The following is an email I received from a gentlemen from the Texas Department of Insurance:

First, I asked him if there were any mandatory laws for carrying insurance (for Texas), if there was any database the kept up with who had what type of insurance and how could a patient find out if their doctor had insurance or not? His reply was:

1. Texas has no insurance laws that I know of requiring physicians to maintain medical malpractice insurance. However, Texas does permit hospitals, HMOs, clinics, PPOs, surgicenters, and other care-related entities to require physicians to maintain limits as set by a local credentialing entity.

2. There is no central repository for information on a physician's individual liability insurance. However, if a physician has attending privileges at a local hospital, or other treating facility, then he or she almost certainly has such insurance. It is very unlikely that a hospital would permit a physician with no insurance to practice in its facility.

3. You could ask the individual physician if he or she has medmal insurance. However, an individual practitioner has no obligation to respond. There is an exception to this. If a practitioner is the subject of a medmal claim and the case approaches suit and trial, then, at the deposition stage, he or she may be asked if, and what amount of, medmal insurance is carried.

Again--I cannot promise that Murray did not have insurance before May of 2009 (but he did lose his privileges at Doctor's Hospital--Tidwell in Houston for some reason that I am not 100% on so was he at any hospital or facility in any state that required malpractice insurance???) but it seems logical that he'd kept whatever company he was with prior if he had renewed in May rather than bought a new policy unless there was some odd situation where his former insurance would not cover him in California. I am unsure how malpractice insurance is affected across the different state lines so hopefully a doctor can correct me if I am incorrect--I would assume your malpractice insurance would cover you, no matter what state you are practicing in, so long as you have a license in that state to practice. Now, what Murray planned to do for London, for insurance there or even a medical license, I am not sure since insurance I would think would not have covered him in another country. AEG had told Murray he needed to in-effect have a medical license in the UK by July 6th or close to that date--that deadline was impossible to meet so I am not sure what Murray planned to do about it. I have been told it takes about a year to get licensed in the UK if you are a doctor in the US. Maybe Murray was not thinking that far in advance, if you know what I mean, just as he requested no equipment in LA when he certainly should have had it.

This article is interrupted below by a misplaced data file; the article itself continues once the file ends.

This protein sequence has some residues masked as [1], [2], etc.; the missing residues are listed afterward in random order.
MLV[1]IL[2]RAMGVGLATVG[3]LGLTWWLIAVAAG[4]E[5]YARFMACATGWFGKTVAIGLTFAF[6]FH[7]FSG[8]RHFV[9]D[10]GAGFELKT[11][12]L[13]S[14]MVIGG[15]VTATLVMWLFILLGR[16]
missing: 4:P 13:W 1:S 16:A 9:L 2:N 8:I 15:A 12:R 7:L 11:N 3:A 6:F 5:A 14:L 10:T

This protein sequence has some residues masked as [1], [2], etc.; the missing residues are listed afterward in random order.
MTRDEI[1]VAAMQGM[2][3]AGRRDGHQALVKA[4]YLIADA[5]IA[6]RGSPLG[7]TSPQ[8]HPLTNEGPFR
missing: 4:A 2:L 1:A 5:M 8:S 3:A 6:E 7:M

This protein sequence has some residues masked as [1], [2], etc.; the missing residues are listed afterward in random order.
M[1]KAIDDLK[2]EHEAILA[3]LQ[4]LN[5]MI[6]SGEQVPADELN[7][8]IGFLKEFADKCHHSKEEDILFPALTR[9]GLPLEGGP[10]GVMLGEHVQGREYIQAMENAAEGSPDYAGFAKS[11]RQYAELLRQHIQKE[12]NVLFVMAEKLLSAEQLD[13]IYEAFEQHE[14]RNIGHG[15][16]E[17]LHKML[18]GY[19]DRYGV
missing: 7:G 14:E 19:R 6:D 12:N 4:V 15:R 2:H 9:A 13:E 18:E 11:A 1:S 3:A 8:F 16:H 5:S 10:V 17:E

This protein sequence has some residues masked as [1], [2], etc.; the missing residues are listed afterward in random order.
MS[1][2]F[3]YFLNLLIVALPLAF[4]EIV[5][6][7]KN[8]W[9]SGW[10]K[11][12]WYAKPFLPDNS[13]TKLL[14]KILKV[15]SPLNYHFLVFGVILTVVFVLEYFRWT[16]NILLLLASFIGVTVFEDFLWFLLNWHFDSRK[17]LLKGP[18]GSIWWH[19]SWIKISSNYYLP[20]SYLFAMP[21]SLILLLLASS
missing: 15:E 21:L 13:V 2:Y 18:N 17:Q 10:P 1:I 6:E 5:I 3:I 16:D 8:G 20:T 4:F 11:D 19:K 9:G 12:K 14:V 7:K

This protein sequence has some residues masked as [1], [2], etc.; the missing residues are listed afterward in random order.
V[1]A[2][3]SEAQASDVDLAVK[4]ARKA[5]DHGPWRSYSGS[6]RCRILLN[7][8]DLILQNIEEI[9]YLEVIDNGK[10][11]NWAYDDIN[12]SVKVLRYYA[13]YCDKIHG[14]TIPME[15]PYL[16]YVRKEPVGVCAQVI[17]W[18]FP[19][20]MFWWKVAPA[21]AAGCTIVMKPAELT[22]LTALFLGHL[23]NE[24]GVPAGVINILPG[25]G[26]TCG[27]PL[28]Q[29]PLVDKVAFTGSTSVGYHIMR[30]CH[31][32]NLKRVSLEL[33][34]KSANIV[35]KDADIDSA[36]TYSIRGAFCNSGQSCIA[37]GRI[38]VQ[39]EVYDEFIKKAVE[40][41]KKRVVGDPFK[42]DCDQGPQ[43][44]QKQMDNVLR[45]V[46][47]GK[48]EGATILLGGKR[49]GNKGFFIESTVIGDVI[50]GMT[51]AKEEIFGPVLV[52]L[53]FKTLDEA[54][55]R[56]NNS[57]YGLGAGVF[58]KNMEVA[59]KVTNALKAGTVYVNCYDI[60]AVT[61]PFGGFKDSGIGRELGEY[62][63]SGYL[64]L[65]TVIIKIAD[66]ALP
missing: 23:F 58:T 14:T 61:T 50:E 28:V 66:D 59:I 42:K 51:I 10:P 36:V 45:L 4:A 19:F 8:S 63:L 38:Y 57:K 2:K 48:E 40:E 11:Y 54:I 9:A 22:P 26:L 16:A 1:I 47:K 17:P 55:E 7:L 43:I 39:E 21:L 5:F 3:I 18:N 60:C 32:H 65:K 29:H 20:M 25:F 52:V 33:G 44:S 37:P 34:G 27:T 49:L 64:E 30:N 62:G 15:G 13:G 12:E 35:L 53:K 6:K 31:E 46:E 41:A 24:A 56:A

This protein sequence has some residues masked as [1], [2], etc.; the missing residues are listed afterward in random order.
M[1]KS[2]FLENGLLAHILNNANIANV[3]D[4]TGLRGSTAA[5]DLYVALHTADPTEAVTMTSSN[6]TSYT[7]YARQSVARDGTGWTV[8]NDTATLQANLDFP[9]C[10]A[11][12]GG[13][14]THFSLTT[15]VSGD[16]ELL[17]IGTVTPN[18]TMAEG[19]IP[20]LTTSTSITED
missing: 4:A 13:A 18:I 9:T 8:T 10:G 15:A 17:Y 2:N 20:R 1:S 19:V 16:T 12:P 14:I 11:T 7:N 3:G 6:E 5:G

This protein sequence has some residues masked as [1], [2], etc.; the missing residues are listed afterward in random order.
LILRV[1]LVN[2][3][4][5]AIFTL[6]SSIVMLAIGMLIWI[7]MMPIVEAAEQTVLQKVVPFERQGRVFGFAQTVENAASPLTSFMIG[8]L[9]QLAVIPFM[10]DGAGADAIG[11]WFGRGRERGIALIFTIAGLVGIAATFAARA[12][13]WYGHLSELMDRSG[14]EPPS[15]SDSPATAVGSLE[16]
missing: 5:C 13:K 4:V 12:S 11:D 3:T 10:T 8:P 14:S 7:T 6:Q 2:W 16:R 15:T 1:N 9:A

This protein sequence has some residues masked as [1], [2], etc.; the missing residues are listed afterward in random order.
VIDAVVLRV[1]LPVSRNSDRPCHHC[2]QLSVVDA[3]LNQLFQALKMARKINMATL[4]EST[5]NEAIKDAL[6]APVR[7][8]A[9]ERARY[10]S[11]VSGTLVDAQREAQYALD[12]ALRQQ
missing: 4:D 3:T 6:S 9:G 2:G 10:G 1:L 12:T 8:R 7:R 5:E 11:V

If Murray was not carrying malpractice insurance before May of 2009 I can only think of a couple things--I mentioned two of them above, one being he wanted it knowing he would be putting himself in a position in which a possible claim would be arising or he skipped out to avoid the costs. The last notion could be he has "God Syndrome" and thought he would never make a mistake and was too good for insurance, which according to reports, he has made mistakes and I am NOT including Michael's death as one. In my opinion Michael's death was no mistake or case of malpractice--it was not one, two or even ten poor actions that took Michael from us but a chain of so many horribly reprehensible actions that it is truly unfathomable to think someone died the way Michael did and no one should ever die the way he did, ever.